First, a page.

An Israeli rabbinical court has taken punitive measures against an American citizen, who is alleged to be responsible for his son’s refusal to grant his wife a divorce. Mr Jacob Hoffman, who runs a New York real estate company, has been forced to remain in an apartment in Jerusalem for over a year, after the court confiscated his passport and barred him from returning to his home in the US.
The court claims that Mr Hoffman’s son, Chaim, ignored his estranged wife’s request for a divorce and has refused to comply with two court rulings, one of which demands that he pays alimony. The former couple separated shortly after a 2005 visit to Jerusalem, where the wife suffered a debilitating stroke. Mr Hoffman Jr. subsequently returned to the US, whereas his wife remained in Israel with their two children and became an Israeli citizen.
As all family matters are governed by religious law in Israel, the wife was required to obtain a Jewish divorce, which can only be granted with a husband’s permission. According to the Associated Press, the rabbinical court claims that Mr Hoffman Sr. is "responsible for his son’s intransigence", having provided him with a job and a stipend. Therefore, when the father travelled to Israel to visit family in 2015, he and his wife were summoned to court and told to hand over their passports, having been informed that they would be unable to leave the county.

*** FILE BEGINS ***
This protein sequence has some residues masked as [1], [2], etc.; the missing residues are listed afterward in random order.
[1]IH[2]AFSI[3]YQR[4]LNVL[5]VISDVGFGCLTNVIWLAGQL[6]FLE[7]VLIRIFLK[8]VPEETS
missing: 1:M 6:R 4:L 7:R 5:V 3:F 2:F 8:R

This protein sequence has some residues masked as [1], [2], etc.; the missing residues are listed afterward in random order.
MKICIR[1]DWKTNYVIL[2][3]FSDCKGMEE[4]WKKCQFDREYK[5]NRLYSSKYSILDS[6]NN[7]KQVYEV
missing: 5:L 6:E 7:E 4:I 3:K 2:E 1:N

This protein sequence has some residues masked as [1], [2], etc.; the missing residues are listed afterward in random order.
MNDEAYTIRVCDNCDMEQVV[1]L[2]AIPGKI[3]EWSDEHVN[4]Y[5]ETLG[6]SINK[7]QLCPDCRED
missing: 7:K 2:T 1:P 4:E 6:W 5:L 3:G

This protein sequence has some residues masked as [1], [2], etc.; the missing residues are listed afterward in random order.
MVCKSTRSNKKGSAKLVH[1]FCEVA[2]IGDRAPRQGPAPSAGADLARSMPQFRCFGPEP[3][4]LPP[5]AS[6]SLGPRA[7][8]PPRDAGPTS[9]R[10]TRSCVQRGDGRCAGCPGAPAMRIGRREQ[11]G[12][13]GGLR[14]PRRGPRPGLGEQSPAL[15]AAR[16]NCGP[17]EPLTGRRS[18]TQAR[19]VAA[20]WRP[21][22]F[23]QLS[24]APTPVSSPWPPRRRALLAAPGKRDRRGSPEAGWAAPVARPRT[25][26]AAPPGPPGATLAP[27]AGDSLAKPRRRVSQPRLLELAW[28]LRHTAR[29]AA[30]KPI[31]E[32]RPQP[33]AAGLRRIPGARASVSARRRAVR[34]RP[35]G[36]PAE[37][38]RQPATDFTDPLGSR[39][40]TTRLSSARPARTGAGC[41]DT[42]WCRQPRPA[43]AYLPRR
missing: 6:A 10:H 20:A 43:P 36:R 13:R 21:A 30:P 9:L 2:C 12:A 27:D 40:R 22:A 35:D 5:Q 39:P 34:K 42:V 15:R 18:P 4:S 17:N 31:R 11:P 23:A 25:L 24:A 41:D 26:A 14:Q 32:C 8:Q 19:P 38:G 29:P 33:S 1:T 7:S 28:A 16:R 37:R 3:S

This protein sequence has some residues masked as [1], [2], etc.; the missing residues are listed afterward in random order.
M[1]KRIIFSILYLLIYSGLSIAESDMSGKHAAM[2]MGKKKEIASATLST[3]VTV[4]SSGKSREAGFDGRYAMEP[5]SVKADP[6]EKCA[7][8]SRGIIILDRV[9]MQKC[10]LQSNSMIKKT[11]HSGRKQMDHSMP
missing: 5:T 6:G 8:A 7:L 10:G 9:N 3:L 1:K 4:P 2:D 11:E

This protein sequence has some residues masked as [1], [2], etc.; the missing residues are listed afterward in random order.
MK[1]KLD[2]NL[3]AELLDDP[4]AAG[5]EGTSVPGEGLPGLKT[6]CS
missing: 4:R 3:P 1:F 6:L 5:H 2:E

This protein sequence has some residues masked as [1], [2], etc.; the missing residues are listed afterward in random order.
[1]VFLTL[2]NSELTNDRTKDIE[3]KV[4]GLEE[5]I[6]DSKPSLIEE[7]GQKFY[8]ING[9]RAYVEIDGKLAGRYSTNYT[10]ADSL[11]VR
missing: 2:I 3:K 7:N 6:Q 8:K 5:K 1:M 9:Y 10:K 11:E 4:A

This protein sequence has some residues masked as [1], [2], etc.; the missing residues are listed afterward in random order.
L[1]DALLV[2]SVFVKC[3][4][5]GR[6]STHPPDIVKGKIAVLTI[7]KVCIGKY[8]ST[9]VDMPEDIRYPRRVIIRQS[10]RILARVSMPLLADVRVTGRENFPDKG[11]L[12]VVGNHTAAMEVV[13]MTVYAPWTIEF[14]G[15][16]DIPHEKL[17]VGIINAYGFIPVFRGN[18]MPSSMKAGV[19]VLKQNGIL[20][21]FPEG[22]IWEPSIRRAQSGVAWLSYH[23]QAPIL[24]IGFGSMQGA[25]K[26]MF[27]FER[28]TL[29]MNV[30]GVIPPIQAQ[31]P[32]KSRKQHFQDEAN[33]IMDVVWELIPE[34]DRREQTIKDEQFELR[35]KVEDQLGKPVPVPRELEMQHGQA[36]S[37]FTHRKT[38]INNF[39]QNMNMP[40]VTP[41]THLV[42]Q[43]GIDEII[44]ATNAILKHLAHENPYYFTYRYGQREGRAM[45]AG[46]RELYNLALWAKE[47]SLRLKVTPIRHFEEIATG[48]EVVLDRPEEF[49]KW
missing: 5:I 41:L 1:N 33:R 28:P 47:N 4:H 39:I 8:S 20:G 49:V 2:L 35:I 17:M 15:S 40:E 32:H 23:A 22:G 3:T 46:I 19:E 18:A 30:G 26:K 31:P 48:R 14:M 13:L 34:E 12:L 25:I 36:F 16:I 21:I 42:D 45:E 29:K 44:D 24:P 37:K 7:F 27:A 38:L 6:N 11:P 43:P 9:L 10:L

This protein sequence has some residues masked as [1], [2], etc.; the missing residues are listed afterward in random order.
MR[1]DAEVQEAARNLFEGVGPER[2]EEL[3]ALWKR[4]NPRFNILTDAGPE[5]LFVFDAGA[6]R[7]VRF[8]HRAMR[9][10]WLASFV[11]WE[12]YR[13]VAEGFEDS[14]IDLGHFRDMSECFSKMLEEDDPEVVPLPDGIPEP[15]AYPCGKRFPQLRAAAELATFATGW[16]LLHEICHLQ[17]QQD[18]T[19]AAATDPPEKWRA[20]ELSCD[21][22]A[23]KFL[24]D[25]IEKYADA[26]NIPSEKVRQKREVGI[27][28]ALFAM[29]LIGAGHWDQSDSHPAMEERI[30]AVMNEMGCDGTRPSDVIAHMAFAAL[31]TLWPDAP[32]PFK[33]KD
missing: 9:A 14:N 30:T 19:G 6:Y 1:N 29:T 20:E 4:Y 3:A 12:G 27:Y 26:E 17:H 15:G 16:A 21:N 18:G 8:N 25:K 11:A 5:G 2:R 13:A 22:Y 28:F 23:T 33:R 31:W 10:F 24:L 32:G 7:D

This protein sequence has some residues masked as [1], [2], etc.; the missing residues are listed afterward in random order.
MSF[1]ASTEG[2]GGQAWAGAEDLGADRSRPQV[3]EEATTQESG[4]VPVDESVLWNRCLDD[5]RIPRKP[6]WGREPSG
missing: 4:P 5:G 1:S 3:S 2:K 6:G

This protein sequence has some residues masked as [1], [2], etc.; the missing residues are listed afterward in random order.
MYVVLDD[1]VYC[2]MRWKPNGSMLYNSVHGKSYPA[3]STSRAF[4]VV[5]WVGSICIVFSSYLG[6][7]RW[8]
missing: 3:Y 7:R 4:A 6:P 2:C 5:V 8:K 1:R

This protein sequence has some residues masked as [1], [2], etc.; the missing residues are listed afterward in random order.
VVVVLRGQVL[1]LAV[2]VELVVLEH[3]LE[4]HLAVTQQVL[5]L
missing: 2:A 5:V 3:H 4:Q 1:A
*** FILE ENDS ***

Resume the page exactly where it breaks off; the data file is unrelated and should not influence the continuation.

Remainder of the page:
This ruling is thought to be the first of its kind, with the father’s lawyers contending that their client is being used as "leverage" in order to pressure his son into complying with the court’s demands.
Ruth Halperin-Kaddar, founding director of the Rackman Center for the Advancement of the Status of Women at Israel’s Bar-Ilan University told the AP:
“It’s really shameful that this is the only way to solve the terrible plight of this miserable woman, by incarcerating or confiscating the passport of her father-in-law. There should definitely be an alternative way.”
If the wife was seeking a divorce in the UK, she would be able to obtain a civil divorce without the consent of her husband, albeit after five years’ separation. Where Israeli courts have jurisdiction, though, Jewish wives who want to divorce rely on the rabbinical courts putting pressure on their reluctant spouses. Whilst women also have the power to block divorces in Israel, the social consequences of remaining married whilst separating are arguably less dire for men. If a man has a child with a woman before his divorce is granted, that child and their descendants can still be considered Jewish and are able to get married in Israel. The same, however, does not apply to women.
In 1995, parliament attempted to crack down on the problem of divorce refusal by giving the rabbinical courts the power to suspend drivers licences, seize bank accounts, prevent overseas travel and order prison sentences. However, women’s groups argue that these punitive measures are implemented "in less than 2% of cases". Of course, in the case at hand, such punishments would have no teeth unless Mr Hoffman Jr. were to be extradited to Israel. In 2014, an Israeli man was extradited from the US to Israel over his refusal to grant his wife a divorce, a move described as "the first of its kind", and issuing extradition proceedings over a divorce remains extremely rare.
Whether this latest move to punish relatives who are determined by the courts to be encouraging divorce refusal will set a new legal precedent in Israel remains to be seen.
To learn more about Jewish marriage and divorce, take a look at our family law guide.